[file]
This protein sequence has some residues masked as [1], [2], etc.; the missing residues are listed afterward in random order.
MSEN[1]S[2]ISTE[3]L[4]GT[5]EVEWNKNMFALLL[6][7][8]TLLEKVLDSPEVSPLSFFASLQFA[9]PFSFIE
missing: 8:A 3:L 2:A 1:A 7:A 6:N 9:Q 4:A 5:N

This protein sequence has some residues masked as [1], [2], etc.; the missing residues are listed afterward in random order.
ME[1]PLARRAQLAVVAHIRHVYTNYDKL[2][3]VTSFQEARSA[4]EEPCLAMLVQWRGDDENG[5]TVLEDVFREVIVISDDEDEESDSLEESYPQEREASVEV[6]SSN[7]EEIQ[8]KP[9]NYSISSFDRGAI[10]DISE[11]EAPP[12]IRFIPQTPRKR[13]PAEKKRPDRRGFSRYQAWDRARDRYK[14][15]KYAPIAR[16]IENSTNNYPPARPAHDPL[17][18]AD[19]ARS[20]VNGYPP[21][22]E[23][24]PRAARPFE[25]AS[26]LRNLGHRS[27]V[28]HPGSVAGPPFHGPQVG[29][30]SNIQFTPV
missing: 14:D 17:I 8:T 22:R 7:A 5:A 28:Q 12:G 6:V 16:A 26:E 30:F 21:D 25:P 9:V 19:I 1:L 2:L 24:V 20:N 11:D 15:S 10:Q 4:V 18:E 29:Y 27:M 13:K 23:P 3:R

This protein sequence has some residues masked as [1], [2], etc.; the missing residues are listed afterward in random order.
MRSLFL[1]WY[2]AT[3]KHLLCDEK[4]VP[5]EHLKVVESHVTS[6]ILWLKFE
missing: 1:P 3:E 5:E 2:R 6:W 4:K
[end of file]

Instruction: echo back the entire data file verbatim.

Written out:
This protein sequence has some residues masked as [1], [2], etc.; the missing residues are listed afterward in random order.
MSEN[1]S[2]ISTE[3]L[4]GT[5]EVEWNKNMFALLL[6][7][8]TLLEKVLDSPEVSPLSFFASLQFA[9]PFSFIE
missing: 8:A 3:L 2:A 1:A 7:A 6:N 9:Q 4:A 5:N

This protein sequence has some residues masked as [1], [2], etc.; the missing residues are listed afterward in random order.
ME[1]PLARRAQLAVVAHIRHVYTNYDKL[2][3]VTSFQEARSA[4]EEPCLAMLVQWRGDDENG[5]TVLEDVFREVIVISDDEDEESDSLEESYPQEREASVEV[6]SSN[7]EEIQ[8]KP[9]NYSISSFDRGAI[10]DISE[11]EAPP[12]IRFIPQTPRKR[13]PAEKKRPDRRGFSRYQAWDRARDRYK[14][15]KYAPIAR[16]IENSTNNYPPARPAHDPL[17][18]AD[19]ARS[20]VNGYPP[21][22]E[23][24]PRAARPFE[25]AS[26]LRNLGHRS[27]V[28]HPGSVAGPPFHGPQVG[29][30]SNIQFTPV
missing: 14:D 17:I 8:T 22:R 7:A 5:A 28:Q 12:G 6:V 16:A 26:E 30:F 21:D 25:P 9:V 19:I 1:L 2:L 24:V 20:N 11:D 15:S 10:Q 4:V 18:E 29:Y 27:M 13:K 23:P 3:R

This protein sequence has some residues masked as [1], [2], etc.; the missing residues are listed afterward in random order.
MRSLFL[1]WY[2]AT[3]KHLLCDEK[4]VP[5]EHLKVVESHVTS[6]ILWLKFE
missing: 1:P 3:E 5:E 2:R 6:W 4:K